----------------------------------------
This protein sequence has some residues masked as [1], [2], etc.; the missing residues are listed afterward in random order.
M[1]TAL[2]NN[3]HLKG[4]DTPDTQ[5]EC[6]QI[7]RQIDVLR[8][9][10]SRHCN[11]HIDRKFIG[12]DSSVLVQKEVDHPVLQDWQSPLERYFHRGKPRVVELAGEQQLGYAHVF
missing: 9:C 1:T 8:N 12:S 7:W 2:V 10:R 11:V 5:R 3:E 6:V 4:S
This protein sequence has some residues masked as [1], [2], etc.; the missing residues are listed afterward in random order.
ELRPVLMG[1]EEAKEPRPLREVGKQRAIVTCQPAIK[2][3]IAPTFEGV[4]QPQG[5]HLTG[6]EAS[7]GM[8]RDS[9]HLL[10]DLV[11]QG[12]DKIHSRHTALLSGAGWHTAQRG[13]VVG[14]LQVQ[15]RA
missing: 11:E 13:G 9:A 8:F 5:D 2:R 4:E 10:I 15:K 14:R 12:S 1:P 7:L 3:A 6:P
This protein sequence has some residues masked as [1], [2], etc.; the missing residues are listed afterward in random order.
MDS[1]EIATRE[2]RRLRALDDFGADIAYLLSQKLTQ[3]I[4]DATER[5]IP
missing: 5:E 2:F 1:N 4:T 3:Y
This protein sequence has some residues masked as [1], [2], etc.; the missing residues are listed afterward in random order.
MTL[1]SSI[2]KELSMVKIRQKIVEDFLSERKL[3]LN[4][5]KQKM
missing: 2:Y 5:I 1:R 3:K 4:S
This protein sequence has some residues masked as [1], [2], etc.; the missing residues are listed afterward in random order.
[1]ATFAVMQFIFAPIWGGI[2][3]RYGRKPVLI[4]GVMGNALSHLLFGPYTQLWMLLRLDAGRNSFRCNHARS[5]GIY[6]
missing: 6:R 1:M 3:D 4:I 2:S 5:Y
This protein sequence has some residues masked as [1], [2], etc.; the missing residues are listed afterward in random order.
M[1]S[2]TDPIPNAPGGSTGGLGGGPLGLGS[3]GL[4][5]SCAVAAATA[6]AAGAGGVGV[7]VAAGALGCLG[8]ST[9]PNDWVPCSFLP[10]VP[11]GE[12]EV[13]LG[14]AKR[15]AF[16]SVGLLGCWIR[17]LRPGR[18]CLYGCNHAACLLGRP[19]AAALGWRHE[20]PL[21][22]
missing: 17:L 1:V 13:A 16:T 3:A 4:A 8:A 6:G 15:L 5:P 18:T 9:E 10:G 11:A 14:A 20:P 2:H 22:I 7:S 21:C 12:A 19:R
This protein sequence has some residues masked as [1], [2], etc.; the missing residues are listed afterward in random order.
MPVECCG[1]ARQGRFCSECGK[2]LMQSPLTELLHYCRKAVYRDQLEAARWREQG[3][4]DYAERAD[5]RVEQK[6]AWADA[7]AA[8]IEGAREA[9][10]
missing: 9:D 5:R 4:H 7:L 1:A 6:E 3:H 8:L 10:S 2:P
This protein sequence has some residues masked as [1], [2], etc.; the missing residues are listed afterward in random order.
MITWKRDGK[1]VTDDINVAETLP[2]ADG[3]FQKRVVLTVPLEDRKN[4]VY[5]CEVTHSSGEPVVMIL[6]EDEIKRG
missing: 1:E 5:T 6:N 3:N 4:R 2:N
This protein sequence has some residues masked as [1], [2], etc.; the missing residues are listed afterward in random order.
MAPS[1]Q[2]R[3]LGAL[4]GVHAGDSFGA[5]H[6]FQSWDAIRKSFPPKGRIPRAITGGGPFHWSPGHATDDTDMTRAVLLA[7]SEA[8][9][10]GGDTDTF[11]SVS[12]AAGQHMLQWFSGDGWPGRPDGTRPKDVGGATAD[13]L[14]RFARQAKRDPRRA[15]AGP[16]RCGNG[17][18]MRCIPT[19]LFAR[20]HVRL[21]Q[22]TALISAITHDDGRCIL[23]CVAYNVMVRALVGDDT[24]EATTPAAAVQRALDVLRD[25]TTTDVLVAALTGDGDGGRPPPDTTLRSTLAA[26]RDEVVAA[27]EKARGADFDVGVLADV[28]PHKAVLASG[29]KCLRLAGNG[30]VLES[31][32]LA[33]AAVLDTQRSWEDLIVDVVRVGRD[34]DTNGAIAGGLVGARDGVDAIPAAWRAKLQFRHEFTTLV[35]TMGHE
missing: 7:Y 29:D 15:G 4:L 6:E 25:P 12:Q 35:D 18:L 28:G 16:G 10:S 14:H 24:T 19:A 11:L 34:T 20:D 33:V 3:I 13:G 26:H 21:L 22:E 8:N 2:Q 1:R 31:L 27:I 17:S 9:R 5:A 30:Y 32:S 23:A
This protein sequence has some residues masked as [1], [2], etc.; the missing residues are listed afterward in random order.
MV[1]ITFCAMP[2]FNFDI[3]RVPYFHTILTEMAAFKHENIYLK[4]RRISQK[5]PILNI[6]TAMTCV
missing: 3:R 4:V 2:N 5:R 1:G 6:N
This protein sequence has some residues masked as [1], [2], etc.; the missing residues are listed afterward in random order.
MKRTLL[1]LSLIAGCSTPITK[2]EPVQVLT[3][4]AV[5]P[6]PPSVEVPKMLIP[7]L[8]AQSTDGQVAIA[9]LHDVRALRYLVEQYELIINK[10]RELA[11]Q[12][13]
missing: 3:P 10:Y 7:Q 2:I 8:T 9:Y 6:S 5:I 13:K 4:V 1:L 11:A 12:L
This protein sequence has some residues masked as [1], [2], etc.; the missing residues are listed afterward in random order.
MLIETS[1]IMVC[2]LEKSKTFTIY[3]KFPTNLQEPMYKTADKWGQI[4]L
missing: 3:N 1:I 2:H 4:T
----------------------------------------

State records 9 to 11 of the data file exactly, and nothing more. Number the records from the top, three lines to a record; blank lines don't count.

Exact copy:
This protein sequence has some residues masked as [1], [2], etc.; the missing residues are listed afterward in random order.
MAPS[1]Q[2]R[3]LGAL[4]GVHAGDSFGA[5]H[6]FQSWDAIRKSFPPKGRIPRAITGGGPFHWSPGHATDDTDMTRAVLLA[7]SEA[8][9][10]GGDTDTF[11]SVS[12]AAGQHMLQWFSGDGWPGRPDGTRPKDVGGATAD[13]L[14]RFARQAKRDPRRA[15]AGP[16]RCGNG[17][18]MRCIPT[19]LFAR[20]HVRL[21]Q[22]TALISAITHDDGRCIL[23]CVAYNVMVRALVGDDT[24]EATTPAAAVQRALDVLRD[25]TTTDVLVAALTGDGDGGRPPPDTTLRSTLAA[26]RDEVVAA[27]EKARGADFDVGVLADV[28]PHKAVLASG[29]KCLRLAGNG[30]VLES[31][32]LA[33]AAVLDTQRSWEDLIVDVVRVGRD[34]DTNGAIAGGLVGARDGVDAIPAAWRAKLQFRHEFTTLV[35]TMGHE
missing: 7:Y 29:D 15:G 4:L 6:E 25:P 12:Q 35:D 18:L 28:G 16:G 10:S 14:H 24:T 19:A 11:L 34:T 20:D 33:V 3:I 13:G 26:H 21:L 22:E 8:N 2:Q 1:R 31:L 27:I 17:S 9:R 5:A 30:Y 32:S 23:A
This protein sequence has some residues masked as [1], [2], etc.; the missing residues are listed afterward in random order.
MV[1]ITFCAMP[2]FNFDI[3]RVPYFHTILTEMAAFKHENIYLK[4]RRISQK[5]PILNI[6]TAMTCV
missing: 3:R 4:V 2:N 5:R 1:G 6:N
This protein sequence has some residues masked as [1], [2], etc.; the missing residues are listed afterward in random order.
MKRTLL[1]LSLIAGCSTPITK[2]EPVQVLT[3][4]AV[5]P[6]PPSVEVPKMLIP[7]L[8]AQSTDGQVAIA[9]LHDVRALRYLVEQYELIINK[10]RELA[11]Q[12][13]
missing: 3:P 10:Y 7:Q 2:I 8:T 9:Y 6:S 5:I 13:K 4:V 1:L 11:A 12:L